By Dr John Gwinyai Nyakuengama
(20 October 2018)
Chicago City, Divvy Bicycles (Divvy Rides) big dataset from 2014 -2017; Big data analytics, visualization and mapping; Stata; R; RapidMiner Turbo Prep; Tibco Spotfire; Power Bi; Google Maps
This study analysed the Chicago Divvy rides user transactional, big dataset collected between 2014 to 2017.
It found that over 13.5 Million trips were taken during that period. In 2017 alone, over 590 Divvy ride stations operated over 6,240 individual bikes.
The Chicago Divvy rides users (customers and subscribers) showed two different usage patterns in terms of the:
- Number of Divvy rides and median trip duration, as well as year-on-year growth patterns;
- Time of access to Divvy rides (by day of week and by time of day); and
- Divvy stations from which users had travelled from and to.
The current study identified some big data merits and challenges in the Chicago Divvy rides dataset and show-cased a number of big data analysis, visualization and mapping tools.
Between 2014 and 2017, about 3.5 Million customers and 9.7 Million subscribers accessed Divvy rides. This means that customers and subscribers comprised about a quarter and three quarters of all Divvy ride users, respectively.
From 2014 to 2017, the number of Divvy ride customers steadily decreased. In contrast, the number of subscribers grew, albeit at a decreasing rate. In terms of Year-on-Year (YoY) changes in Divvy rides, the 2017 growth rate in subscribers was half that observed in 2016, and about a third of that in 2015.
Between 2014 and 2017, usage of Divvy rides by both customers and subscribers was seasonal, typically increasing markedly in the warmer, summer months and steadily decreasing with the approaching winter. Nonetheless, the number of subscribers vastly outstripped that of customers, in any month of the year. Also, it is noticeable that the only the numbers of subscribers grew in the four-year period.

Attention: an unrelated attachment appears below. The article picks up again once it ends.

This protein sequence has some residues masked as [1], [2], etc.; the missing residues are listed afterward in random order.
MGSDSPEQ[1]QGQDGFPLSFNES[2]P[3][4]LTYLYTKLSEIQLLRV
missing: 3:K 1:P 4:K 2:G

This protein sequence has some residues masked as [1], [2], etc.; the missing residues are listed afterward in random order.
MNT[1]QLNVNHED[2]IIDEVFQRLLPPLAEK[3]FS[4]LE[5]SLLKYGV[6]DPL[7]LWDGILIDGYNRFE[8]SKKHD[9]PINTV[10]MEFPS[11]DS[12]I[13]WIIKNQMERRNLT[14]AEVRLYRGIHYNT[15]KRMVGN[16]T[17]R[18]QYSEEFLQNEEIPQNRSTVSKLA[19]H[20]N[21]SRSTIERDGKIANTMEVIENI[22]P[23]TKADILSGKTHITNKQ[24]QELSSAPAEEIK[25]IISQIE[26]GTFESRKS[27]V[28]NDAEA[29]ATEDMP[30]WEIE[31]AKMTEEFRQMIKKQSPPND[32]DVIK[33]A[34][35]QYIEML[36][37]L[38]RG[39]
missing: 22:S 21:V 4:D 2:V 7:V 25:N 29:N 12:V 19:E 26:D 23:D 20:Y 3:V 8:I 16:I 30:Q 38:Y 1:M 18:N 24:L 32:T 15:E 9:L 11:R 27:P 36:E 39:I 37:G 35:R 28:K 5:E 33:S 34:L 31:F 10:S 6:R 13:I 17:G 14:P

Weekday usage of Divvy rides by both customers and subscribers was somewhat reversed during the four years. That is, among customers weekday usage was highest during the weekend and dropped to its lowest by mid-week. The converse was true among subscribers.
The hour-of-the-day, Divvy ride usage profiles of customers and subscribers were very different during 2014-2017:
- Customer usage distribution was uni-modal , peaking in the afternoon (around 14-15 Hours, or 2 to 3 PM) .
- In contrast, subscriber usage distribution was a bi-modal, with two peaks during the morning rush hour (6H00 to 8H00, or 6AM and 8AM) and the evening rush hour (16H00 to 18H00, or 4 to 6 PM).
Also noticeable in the hourly, Divvy ride usage profiles is:
- The steady, upward growth in the subscriber numbers between 2014 and 2017; and
- The customer usage jump between 10H00 and 17H00 (or 10 AM and 5PM) from 2014 to 2015. However, customer usage had dropped off from 2016, particularly after 14H00 (or 2 PM).
The median trip duration of customers was more than twice that of subscribers, during the study.
Generally, Divvy ride subscribers’ median ride duration increased during the warmer spring to summer months then fell-off sharply from autumn months in face of approaching winters. By contrast, customers’ median ride duration was not as sharply seasonal, particularly in 2017.
The day-of-the-week profiles of median ride duration in customers mirror those described previously for the number of rides by day of the week. Of note, their median ride duration tended to increase between 2014 and 2015, but not beyond.
Median ride duration also increased significantly during weekends among subscribers.